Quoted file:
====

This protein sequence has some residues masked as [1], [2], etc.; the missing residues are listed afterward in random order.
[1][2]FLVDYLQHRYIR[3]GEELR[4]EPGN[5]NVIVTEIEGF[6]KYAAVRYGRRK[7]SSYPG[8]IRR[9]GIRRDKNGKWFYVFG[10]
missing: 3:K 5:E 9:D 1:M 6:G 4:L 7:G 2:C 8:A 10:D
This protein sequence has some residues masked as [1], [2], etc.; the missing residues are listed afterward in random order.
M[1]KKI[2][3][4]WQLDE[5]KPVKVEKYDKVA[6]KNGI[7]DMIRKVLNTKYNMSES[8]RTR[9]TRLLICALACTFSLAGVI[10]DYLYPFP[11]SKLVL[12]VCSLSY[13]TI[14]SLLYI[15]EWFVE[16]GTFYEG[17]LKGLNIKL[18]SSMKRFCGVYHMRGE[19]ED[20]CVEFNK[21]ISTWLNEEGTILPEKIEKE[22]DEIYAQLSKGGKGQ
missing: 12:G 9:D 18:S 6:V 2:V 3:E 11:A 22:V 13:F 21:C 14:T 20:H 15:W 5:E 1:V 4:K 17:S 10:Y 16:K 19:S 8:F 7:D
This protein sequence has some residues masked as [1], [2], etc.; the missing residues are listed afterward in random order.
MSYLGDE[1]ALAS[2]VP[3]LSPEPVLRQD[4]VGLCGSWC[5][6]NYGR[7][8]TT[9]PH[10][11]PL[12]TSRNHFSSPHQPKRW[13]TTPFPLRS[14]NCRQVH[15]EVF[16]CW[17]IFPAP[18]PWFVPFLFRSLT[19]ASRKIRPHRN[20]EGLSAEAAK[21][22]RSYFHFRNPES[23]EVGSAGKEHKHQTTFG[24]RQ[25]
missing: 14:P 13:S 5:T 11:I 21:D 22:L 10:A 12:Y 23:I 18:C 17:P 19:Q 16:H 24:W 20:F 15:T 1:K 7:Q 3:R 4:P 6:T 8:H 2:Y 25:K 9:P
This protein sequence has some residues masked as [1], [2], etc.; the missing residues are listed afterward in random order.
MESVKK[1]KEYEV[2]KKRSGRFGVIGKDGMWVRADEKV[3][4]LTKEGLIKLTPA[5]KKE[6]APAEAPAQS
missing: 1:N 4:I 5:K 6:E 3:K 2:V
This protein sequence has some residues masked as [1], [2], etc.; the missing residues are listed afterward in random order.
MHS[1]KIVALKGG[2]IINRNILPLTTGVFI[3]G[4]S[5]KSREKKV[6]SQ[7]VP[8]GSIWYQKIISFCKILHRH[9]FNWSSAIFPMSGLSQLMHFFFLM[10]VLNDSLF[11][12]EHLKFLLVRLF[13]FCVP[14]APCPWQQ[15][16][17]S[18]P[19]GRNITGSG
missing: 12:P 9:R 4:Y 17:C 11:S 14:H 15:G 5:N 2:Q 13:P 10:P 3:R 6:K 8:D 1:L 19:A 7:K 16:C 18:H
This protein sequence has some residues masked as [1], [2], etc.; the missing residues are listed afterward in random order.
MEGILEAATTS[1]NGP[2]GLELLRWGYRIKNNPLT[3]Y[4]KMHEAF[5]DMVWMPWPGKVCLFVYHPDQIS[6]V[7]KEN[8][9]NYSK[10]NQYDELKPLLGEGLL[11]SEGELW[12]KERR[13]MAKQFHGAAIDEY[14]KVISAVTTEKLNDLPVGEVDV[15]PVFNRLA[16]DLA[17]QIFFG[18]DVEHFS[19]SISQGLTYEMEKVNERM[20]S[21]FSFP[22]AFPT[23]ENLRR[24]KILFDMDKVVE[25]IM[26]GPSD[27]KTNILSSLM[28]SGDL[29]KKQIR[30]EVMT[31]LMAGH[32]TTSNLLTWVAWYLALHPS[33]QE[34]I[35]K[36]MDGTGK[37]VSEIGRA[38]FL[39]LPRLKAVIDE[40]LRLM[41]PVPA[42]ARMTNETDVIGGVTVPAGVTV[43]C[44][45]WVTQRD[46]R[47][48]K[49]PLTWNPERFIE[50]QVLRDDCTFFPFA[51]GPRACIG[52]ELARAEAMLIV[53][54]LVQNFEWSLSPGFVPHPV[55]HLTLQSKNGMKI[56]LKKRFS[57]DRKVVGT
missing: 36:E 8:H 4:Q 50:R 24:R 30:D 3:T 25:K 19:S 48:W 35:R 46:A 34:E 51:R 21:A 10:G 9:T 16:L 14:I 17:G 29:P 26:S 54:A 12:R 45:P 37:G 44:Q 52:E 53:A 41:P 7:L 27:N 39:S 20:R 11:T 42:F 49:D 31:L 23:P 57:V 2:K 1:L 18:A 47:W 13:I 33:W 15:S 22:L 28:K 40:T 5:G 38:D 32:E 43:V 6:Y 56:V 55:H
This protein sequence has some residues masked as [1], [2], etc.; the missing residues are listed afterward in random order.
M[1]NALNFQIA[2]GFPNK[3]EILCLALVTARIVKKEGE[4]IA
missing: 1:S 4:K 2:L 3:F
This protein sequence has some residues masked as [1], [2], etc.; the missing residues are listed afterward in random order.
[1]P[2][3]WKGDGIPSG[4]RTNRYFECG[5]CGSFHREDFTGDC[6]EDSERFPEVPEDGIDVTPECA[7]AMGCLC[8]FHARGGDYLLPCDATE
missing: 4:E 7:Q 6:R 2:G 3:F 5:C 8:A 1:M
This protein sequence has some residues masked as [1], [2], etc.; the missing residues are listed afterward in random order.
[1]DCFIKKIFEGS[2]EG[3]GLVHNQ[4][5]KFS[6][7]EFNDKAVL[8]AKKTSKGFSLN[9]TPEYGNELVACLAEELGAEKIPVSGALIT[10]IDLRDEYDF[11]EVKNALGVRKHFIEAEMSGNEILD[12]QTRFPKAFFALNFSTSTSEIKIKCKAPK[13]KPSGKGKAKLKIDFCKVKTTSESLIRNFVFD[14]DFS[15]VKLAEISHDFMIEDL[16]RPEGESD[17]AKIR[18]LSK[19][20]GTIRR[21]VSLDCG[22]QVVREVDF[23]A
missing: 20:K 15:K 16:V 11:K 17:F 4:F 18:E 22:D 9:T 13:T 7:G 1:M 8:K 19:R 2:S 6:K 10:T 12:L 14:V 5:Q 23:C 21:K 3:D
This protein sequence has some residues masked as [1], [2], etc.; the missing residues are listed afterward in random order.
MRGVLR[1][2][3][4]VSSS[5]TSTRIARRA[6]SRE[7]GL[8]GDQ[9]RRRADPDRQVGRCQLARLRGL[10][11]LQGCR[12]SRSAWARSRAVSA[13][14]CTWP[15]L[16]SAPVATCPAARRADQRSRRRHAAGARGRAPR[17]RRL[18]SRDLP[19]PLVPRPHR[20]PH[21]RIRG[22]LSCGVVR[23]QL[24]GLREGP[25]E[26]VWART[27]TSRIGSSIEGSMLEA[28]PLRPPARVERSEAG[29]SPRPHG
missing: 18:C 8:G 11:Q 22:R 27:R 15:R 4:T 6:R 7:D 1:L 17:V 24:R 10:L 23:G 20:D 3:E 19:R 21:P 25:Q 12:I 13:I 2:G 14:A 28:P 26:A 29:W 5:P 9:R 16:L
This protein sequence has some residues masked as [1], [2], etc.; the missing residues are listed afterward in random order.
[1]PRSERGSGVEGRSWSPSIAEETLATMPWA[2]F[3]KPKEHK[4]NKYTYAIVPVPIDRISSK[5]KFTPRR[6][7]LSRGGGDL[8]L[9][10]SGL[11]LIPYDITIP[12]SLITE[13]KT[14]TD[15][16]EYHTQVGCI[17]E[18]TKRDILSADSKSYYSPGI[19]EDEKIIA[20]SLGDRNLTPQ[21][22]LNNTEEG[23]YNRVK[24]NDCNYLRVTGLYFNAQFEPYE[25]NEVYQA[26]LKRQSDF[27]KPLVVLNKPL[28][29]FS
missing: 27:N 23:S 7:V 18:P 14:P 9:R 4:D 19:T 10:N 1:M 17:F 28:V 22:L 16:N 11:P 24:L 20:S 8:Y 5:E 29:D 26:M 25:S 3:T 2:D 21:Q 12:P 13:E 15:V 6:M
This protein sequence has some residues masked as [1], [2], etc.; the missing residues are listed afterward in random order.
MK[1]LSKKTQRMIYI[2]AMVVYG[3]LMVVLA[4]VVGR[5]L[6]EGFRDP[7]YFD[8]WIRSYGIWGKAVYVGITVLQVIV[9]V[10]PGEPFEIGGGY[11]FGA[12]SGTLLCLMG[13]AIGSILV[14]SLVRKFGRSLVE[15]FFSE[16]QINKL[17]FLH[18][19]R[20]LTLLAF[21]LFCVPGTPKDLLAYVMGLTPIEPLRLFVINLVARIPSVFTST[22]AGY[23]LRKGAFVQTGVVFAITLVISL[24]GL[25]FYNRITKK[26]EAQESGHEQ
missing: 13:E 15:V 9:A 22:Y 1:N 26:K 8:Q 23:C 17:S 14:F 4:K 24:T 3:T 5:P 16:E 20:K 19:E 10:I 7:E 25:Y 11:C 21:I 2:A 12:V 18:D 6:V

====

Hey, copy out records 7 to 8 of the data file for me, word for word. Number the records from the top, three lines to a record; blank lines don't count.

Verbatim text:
This protein sequence has some residues masked as [1], [2], etc.; the missing residues are listed afterward in random order.
M[1]NALNFQIA[2]GFPNK[3]EILCLALVTARIVKKEGE[4]IA
missing: 1:S 4:K 2:L 3:F
This protein sequence has some residues masked as [1], [2], etc.; the missing residues are listed afterward in random order.
[1]P[2][3]WKGDGIPSG[4]RTNRYFECG[5]CGSFHREDFTGDC[6]EDSERFPEVPEDGIDVTPECA[7]AMGCLC[8]FHARGGDYLLPCDATE
missing: 4:E 7:Q 6:R 2:G 3:F 5:C 8:A 1:M